Comment Source:> RE: putting the talks on youtube… It’s in the works. Great! One thing that's on my mind is the gap between the "academic" and "nonacademic" sides of the Azimuth Project. It's attracting academics who publish papers and run conferences... and nonacademics who program, blog and do research for the sheer love of it. It would be nice if there were more synergy between the two. I've been putting a lot of work into building up the academic side since, being an academic myself, I know my energy for Azimuth will falter if I don't make it part of my work. But I really like how it attracts nonacademics and I wish projects like this conference offered more for them too. They can attend... if they can get there. They can watch videos of the talks - that's great. But maybe there's more we can do to integrate the academics and nonacademics - not just for this conference, but in general.
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But maybe there’s more we can do to integrate the academics and nonacademics - not just for this conference, but in general.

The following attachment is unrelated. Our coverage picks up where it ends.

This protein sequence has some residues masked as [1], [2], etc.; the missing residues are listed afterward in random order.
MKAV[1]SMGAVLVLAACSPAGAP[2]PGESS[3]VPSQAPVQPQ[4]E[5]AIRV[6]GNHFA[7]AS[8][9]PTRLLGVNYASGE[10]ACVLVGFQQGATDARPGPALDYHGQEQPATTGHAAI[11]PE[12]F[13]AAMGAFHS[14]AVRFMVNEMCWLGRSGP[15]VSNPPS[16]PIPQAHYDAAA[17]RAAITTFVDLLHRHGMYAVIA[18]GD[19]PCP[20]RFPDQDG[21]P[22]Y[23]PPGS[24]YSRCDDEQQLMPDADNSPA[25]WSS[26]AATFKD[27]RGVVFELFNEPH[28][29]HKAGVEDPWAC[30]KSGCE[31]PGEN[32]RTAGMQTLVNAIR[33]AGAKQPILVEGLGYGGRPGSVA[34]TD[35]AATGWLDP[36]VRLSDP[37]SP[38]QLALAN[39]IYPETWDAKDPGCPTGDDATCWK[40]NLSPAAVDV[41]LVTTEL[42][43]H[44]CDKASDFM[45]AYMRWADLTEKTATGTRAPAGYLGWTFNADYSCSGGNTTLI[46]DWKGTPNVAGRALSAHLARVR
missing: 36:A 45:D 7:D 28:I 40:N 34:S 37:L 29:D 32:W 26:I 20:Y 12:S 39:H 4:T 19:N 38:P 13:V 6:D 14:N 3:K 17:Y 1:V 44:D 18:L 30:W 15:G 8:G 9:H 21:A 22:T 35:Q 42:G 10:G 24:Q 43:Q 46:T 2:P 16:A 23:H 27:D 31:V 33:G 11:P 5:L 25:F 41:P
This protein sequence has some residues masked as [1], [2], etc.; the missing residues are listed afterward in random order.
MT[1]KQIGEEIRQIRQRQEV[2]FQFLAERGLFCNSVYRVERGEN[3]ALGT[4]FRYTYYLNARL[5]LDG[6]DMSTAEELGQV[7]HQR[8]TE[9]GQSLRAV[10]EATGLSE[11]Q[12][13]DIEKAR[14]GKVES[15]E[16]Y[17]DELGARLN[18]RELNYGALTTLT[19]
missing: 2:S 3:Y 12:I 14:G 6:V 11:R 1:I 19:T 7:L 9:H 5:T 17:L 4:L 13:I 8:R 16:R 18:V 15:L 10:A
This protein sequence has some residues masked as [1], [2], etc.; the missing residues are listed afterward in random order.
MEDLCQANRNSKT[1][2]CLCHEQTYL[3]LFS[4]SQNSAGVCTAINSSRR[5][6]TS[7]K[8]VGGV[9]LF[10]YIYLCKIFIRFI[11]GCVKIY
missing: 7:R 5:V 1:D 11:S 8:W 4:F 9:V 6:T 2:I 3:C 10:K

Yes, that would be good. I think that the Azimuth coding projects offer a lot to talented coders who work in industry and elsewhere. At ISI, I think they do have some industrial partnerships for some of the groups (smart cities using sensors I think). I can talk to them and see what interests they have in this event. Also, it might be neat to hear from a few professionals quickly, relating to how they use network theory in industry.

Comment Source:> But maybe there’s more we can do to integrate the academics and nonacademics - not just for this conference, but in general. Yes, that would be good. I think that the Azimuth coding projects offer a lot to talented coders who work in industry and elsewhere. At ISI, I think they do have some industrial partnerships for some of the groups (smart cities using sensors I think). I can talk to them and see what interests they have in this event. Also, it might be neat to hear from a few professionals quickly, relating to how they use network theory in industry.